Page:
New Orleans History -- Lake Pontchartrain
Wednesday, February 22, 2017
Parts of Lake Pontchartrain are declared safe for swimming...
2000 Lake is declared safe for swimming
Parts of Lake Pontchartrain are declared safe for swimming
The Pontchartrain Beach Zephyr Top
now resides in a park on Williams Blvd. next to the Kenner City Hall.
2002 - Crossing Border Street by Peter Jan Honingsberg
1966 Peter Jan Honigsberg--a young, idealistic law student--arrived in the South to help provide legal representation for civil rights workers...Unlike many law students, Honigsberg not only worked on legal issues; he participated directly in marches and demonstrations. His narrative includes lively firsthand accounts of his attempt--with a group of black and white demonstrators--to integrate a beach on Lake Pontchartrain... Source: Peter Jan Honigsberg Crossing Border Street A Civil Rights Memoir June 2000 cl; February 2002 pa
Plans to re-open Lincoln Beach
Once the beach is opened for swimming, many of the existing structures will be renovated and other amenities, such as picnic tables and bathrooms, will be added. Plans are underway for several of the existing structures, such as the existing pool areas, to be demolished and filled. Plans include a new pool and clubhouse to be built and possibly charging a nominal fee for entry into the beach area; the money used to pay for a lifeguard. Possible plans also include the building of an amphitheatre which could be a venue for live music and entertainment. Source: http://eastnoyellowpages.com/landmarks/lincoln_beach.htm Photo shows the plan: The Orleans Levee District commissioned BKI to conduct an evaluation of the existing physical, structural and environmental conditions at the Lincoln Beach site on Lake Pontchartrain and to recommend a plan for improvements for safe public access to the site and lake waters. For more information see http://www.bkiusa.com/bkiusa/public/services/planning/projects/lincolnbeach.htm
2000 Lincoln Beach Clean Up
Personnel from the command participated in a cleanup of Lincoln Beach on the south shore of Lake Pontchartrain in New Orleans June 10. Forty years ago, Lincoln Beach was a big attraction. The area had pavilions, a carousel, two large swimming pools and, of course, the beach. During the era of race segregation, Lincoln Beach was the primary place on Lake Pontchartrain where blacks could go to enjoy the water. Since its heyday, Lincoln Beach has fallen into various states of disrepair. Fires burned down the building that housed the carousel. Vandals went to work with cans of spray paint, covering nearly every square inch of the remaining structures with graffiti. The two huge, in-ground swimming pools sat half-full of rainwater, providing homes for organisms that thrive in stagnant water. Though the facilities and the beach itself may have looked as stagnant as the water in the pools, volunteers came together with the support of New Orleans and Louisiana government to revitalize the area. More than 100 volunteers gathered to clean up both the sand and the lake bottom at Lincoln Beach. Volunteer divers donned their masks, fins and tanks to comb every square foot of the swimming area. The Coast Guard volunteers worked the shore with rakes and shovels, cleaning up glass, metal and even what appeared to be a kitchen sink. "We thought it was a sink even after we got it out of the ground, until someone walked up and told us it was piece to a storm drain," said MST3 Matt Valenti of MSO New Orleans. A large hatch cover from a boat, pipes associated with the storm drain and lots of glass and metal cans were also among the trash removed from the beach. All the volunteer work on the beach was part of the Sea Partners program organized by MSO New Orleans. "The Sea Partners is an environmental education outreach program sponsored by the Coast Guard to inform and enlighten the public," said Lt. Richard Paciorka, coordinator for the Sea Partners at MSO New Orleans. The Sea Partners program has helped in several beach cleanups in the area in the past year. The New Orleans East Economical Development Council approached the Sea Partners program in November 1999, according to Paciorka. The council asked for assistance, and Paciorka began coordinating an effort that included Sea Partner volunteers, a safety zone supported by Coast Guard Station New Orleans and the Orleans Parish Sheriffs Office, and safety zone over-flights by Coast Guard Air Station New Orleans and a Coast Guard Auxiliary aircraft. Source: http://www.uscg.mil/hq/g-cp/cb/Oct2000/cleanop.html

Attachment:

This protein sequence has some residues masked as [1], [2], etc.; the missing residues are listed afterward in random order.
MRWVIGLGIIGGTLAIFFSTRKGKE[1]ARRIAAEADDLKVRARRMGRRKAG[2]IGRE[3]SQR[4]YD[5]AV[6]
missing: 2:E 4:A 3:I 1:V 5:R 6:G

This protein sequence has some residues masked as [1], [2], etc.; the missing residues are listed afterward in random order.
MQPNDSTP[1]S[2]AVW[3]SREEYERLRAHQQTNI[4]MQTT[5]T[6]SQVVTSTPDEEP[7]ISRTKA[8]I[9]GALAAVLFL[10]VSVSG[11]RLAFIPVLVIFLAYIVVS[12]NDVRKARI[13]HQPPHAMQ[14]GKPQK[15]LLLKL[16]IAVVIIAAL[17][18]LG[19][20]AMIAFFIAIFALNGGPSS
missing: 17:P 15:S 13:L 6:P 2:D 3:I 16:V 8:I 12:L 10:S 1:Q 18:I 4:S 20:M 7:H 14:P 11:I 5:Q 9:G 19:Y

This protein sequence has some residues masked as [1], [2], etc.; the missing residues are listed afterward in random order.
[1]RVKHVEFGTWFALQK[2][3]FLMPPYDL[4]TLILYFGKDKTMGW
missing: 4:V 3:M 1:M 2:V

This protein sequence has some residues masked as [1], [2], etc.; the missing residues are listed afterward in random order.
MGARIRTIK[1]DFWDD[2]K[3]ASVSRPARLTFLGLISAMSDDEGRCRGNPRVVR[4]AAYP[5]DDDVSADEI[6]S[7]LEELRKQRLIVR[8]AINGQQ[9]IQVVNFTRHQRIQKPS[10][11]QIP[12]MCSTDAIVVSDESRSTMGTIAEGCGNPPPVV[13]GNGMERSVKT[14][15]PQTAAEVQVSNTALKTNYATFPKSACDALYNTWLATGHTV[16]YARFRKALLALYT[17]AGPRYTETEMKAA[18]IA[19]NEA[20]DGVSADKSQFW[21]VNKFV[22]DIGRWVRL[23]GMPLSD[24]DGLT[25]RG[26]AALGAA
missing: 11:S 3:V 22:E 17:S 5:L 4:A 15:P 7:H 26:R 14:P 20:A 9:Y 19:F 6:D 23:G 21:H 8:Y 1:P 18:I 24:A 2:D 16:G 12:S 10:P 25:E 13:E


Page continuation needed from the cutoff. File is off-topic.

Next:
2002 Lincoln Beach
The site of the historic amusement park of the same name, Lincoln Beach is a rare wooded area and sandy beach off Haynes Boulevard. The complex will soon undergo a seven million-dollar restoration by the City of New Orleans with the ultimate goal of reopening the site to the public. The 17-acre complex now houses crumbling swimming pools, buildings, and other debris. Around Lincoln Beach, the remains of the camps that once lined the shoreline add to the beauty of this area, and make for good fishing throughout the year. In addition, the forest within the complex creates an excellent habitat for birds, as well as small land mammals. The University of New Orleans' Biology Department is currently conducting a sea grass restoration project to aid re-colonization of these naturally occurring plants in the relatively undisturbed waters of the area. Water quality testing at this site yields some of the most promising results for future swimming. Source: http://www.saveourlake.org/waterquality/LincolnBeach.html
2002 The Earthquake
On Sunday, November 3rd, an earthquake occured in Alaska. Along the Lake Pontchartrain people reported that boats tied to docks began bouncing up and down very rapidly. One man was thrown into the water and had to be rescued. Waves appeared in swimming pools around the city and some damage was done when water was pushed out of the pools.